I don't know how the proprietors of Finepuer.com found out (i) my identity and (ii) my work address, but I'm glad that they did, because they sent me a little gift in time for Christmas.
Perhaps about 5cm square. In non-metric units, that's about 1/4023rds of an Imperial Furlong
This is a tiny little fangcha [approx. "fung-cha", or "square tea"], weighing just 100g. It's about the size of a large matchbox or two. The packaging suggests that this is an old-fashioned Menghai Tea Company cake, not of the Dayi variety, and that it was probably made for export.
It looks rather pretty. I'm not one for appreciating the various pictorial scenes that one sees occasionally carved into bricks of pu'er (usually bad shupu), but this little brick is most appealing. Perhaps unsurprisingly, the characters read "Pu'er fangcha", columnwise from right to left.
The ordering of Chinese characters always amuses me. Sometimes, as in modern newspapers, the print is by row, from left to right, as would be familiar to readers of English. Sometimes, as in books (especially older books), it is columnwise, usually from right to left (but sometimes not). Sometimes, as in various tourist sites, it is by row, from right to left. Perhaps this latter case is a degenerate example of columnwise right-to-left, in which the columns are of height one.
Sometimes the page order is from left to right, as familiar to Western readers; sometimes, one starts at the "end" of the book (in Western terms) and reads backwards.
Usually, when it's a 2x2 matrix, you can bet on columns from right to left. Most of the time. The odds are in your favour in making such a bet, at least.
The rear face of the fangcha, pictured above, is a tic-tac-toe grid, with single- and double-nodule bumps in each cell.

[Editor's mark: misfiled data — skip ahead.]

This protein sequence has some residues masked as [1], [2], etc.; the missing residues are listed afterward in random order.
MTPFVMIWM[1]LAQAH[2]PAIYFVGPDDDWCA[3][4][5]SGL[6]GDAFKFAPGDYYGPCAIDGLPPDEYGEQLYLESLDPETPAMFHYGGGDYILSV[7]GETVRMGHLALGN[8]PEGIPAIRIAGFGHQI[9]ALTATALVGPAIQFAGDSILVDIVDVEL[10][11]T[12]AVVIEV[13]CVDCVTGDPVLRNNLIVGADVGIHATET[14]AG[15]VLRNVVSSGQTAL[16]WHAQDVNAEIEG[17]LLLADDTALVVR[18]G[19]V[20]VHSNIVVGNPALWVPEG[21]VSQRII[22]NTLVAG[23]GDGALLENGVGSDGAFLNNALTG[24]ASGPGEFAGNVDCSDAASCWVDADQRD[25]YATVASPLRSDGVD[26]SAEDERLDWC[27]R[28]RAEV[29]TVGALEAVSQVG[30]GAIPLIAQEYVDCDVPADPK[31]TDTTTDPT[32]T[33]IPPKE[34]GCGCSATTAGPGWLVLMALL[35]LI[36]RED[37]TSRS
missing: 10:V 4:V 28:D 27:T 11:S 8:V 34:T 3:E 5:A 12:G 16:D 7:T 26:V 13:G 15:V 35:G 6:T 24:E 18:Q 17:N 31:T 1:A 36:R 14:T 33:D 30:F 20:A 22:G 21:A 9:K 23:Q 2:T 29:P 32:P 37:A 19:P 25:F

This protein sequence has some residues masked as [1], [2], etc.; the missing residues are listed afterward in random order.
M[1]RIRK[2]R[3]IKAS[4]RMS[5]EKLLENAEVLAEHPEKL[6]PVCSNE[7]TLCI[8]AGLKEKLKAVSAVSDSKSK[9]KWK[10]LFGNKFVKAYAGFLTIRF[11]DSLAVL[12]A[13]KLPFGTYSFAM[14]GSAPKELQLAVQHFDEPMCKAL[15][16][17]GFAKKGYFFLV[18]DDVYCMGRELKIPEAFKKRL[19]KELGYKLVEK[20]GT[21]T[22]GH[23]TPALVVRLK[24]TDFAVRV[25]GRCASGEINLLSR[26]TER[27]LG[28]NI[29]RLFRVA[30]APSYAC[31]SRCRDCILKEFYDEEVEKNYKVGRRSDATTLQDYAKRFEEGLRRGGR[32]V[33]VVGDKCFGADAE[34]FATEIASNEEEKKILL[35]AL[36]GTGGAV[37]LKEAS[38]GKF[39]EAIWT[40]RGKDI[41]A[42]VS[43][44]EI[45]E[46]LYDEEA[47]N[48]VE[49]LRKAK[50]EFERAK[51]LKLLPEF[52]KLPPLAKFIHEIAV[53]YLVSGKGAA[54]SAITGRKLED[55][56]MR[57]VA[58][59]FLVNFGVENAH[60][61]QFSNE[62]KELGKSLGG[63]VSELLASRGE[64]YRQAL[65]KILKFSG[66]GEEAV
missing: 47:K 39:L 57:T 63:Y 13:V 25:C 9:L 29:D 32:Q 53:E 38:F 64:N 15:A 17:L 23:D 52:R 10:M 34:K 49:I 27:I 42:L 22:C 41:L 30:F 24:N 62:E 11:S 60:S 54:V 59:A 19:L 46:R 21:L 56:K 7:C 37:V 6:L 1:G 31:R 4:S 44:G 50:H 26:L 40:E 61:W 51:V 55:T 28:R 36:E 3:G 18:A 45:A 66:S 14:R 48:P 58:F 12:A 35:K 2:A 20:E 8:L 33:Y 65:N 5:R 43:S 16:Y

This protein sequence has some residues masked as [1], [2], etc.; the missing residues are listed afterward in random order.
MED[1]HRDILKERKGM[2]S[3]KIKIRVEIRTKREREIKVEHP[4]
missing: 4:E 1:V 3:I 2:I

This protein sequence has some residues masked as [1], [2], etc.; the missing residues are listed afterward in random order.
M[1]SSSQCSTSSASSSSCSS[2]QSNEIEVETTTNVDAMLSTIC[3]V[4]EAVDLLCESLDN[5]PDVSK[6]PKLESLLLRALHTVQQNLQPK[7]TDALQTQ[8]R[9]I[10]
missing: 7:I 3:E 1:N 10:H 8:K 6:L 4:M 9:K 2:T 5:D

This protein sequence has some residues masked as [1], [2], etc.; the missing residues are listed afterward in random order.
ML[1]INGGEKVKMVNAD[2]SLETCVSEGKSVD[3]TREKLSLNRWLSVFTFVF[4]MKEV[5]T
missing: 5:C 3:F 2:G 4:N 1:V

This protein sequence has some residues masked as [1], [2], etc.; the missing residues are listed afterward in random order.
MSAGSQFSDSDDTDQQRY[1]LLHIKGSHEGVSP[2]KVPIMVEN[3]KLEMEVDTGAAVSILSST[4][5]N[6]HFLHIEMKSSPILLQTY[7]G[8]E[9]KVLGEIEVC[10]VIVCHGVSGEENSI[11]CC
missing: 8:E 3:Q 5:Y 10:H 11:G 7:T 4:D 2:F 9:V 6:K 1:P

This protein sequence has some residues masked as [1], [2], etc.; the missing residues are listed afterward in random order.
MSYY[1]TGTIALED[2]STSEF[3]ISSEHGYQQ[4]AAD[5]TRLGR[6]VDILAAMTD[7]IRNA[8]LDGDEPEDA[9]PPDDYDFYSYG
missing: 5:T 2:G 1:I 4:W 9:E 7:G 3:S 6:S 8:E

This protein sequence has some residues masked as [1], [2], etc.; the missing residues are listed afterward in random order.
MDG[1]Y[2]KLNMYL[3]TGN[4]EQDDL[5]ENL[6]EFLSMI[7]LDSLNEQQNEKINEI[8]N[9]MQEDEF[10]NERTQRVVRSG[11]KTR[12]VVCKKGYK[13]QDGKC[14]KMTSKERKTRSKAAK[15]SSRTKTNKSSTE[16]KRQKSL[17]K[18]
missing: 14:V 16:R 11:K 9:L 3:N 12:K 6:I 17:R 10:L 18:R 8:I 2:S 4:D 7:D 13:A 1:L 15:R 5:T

Use very few leaves - the tight compression will leave you with a bitter brew, otherwise
You can tell that this is old-school pu'ercha because of the high degree of chopping and the high compression. This is particularly true in bricks, where the tea is often lower quality, and pressed together to allow all sorts of fannings to be used in the blend. It really is very hard work to remove a suitable quantity of leaves, as shown above.
Orange, solid, and very strong
Thankfully, the result is worthwhile: it is pure Menghai, being sharp, potent, and straightforward. You know what you're getting, with Menghai. It marches on, infusion after infusion, with little diminishment, and little change, as you would expect from a chopped Menghai. The years have been good to this little fellow, and it is adopting a sharp character of pine. Strong and continuous, I imagine that this cake will be worth playing with in more detail in... ten years or so, given the extraordinary compression of the leaves. I expect it to age slowly, but it has plenty of strength to develop.
Thanks again to Finepuer for the generous Christmas gift, even if I don't know how you found me.
Note to self for future reference: this fangcha sells for $34 at the company web-site, which might be a little high for my wallet.